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Fighting for Their Lives

The Taylor Haugen Foundation Marks Ten Years of Protecting Young Athletes

By Tori Phelps

If you can’t readily name the worst day of your life, consider yourself lucky. For Brian and Kathy Haugen, it’s all too easy: August 30, 2008. That’s the day their fifteen-year-old son, Taylor, sustained a fatal abdominal injury while playing high school football. In the decade since, the Haugens have survived that unimaginable loss in the only way they can: by throwing themselves into the fight to protect other children—and parents—from a similar fate.

Soon after Taylor’s death, which shook the entire community of Niceville, Florida, the Taylor Haugen Foundation was launched to bring awareness to abdominal injuries and provide protective gear to young athletes who play contact sports. As it turns out, an item costing less than eighty dollars would likely have saved Taylor’s life. “If we had known this equipment had existed, it would have been on our son,” says Brian.

That equipment, a rib protection shirt whose panels mold and then harden to its wearer’s torso, is now part of their everyday vocabulary. Through the foundation’s Youth Equipment for Sports Safety (YESS) program, over 4,500 athletes in seventy-five schools across the country have been outfitted with those shirts.

The Haugens’ donations and awareness campaigns are specifically directed at young athletes, their coaches, and governing bodies because collegiate and professional athletes regularly use rib protectors to prevent abdominal injuries. (Although Kathy points out that at least three NFL players were out due to such injuries at the time of this interview. “It’s something I keep track of,” she says.) The danger is present from the first tackle, they say, and rib protector shirts should be, too.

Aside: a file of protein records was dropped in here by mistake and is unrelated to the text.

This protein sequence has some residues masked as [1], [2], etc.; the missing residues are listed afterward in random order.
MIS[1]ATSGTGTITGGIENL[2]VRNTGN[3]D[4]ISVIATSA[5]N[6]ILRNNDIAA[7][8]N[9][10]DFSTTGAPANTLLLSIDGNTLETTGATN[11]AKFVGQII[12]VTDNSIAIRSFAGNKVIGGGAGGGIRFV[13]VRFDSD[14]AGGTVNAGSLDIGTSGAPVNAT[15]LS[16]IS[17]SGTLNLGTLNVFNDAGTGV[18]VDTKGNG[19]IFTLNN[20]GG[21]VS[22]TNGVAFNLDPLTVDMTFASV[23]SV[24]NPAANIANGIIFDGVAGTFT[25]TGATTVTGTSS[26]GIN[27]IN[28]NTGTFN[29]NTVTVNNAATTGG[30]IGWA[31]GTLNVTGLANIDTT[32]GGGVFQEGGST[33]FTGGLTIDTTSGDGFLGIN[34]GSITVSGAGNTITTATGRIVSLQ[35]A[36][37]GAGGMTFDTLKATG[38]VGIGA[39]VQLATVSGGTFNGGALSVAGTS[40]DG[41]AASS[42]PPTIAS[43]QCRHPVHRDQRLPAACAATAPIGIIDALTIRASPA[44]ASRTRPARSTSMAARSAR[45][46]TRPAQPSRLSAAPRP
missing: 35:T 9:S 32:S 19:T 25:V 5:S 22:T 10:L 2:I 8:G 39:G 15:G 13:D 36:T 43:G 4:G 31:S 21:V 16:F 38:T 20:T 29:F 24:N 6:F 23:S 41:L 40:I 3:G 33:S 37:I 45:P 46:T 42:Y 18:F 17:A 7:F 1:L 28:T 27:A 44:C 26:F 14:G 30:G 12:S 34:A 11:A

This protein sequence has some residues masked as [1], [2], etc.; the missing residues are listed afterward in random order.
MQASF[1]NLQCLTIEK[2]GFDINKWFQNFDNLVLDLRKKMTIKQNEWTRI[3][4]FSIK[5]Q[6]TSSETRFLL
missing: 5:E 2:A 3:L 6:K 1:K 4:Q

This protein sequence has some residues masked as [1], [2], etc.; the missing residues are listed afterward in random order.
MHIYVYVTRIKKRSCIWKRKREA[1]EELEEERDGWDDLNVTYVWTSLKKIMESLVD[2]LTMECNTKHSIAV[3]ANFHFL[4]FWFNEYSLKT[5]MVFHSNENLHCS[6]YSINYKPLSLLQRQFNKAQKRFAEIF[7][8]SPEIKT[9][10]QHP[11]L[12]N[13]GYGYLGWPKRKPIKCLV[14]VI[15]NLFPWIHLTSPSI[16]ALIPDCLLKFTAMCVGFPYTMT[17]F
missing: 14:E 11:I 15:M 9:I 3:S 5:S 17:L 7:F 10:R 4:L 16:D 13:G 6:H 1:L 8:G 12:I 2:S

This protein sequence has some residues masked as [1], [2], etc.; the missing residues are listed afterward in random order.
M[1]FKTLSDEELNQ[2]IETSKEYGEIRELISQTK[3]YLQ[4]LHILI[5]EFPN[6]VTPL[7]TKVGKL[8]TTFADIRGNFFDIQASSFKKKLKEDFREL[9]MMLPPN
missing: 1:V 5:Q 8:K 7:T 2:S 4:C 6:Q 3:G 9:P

“If we had known this equipment had existed, it would have been on our son,” says Brian.

The Foundation, which also awards an annual trophy and six scholarships to local students who embody Taylor’s combination of Christian faith, leadership, academics, community service, and athletics, is making inroads—but not quickly enough to stem a rising tide of abdominal injuries. With high school football’s new helmet-to-helmet contact and chop block rules—both designed to prevent other kinds of injuries—the torso is becoming more of a primary target, Brian explains. They know this because Kathy and Brian are often the first points of contact for parents whose children have sustained abdominal injuries. “Every year, we hear about more and more of them,” Kathy says.

The Haugens pass this information along to agencies like the National Center for Catastrophic Injuries in North Carolina, but it’s an uphill battle because abdominal injuries aren’t considered as dangerous as concussions, for example. The two have a lot in common, though. Brian compares the lack of understanding about abdominal injuries to a time when people didn’t consider concussions to be a big deal. We know now, of course, that they are. The Haugens are desperately trying to ring the bell about abdominal injuries to prevent a similar legacy of athletes who are facing lifelong, catastrophic consequences.

Part of that bell ringing, they hope, includes partnering with NFL players to give their message a wider audience. They need those big guns because time is ticking. Again mirroring concussion findings, the medical community has discovered that repeated blows to the abdomen can result in damage to or loss of the kidneys, gallbladder, liver, spleen, pancreas, and small intestines—all cases the Haugens have learned about from former football players. But because not all contact-sport abdominal injuries seem to require immediate medical attention, they don’t necessarily get classified as such when patients eventually see a doctor. Hence, the perception that the problem is neither widespread nor serious.

The Haugens and other parents of injured or deceased children beg to differ.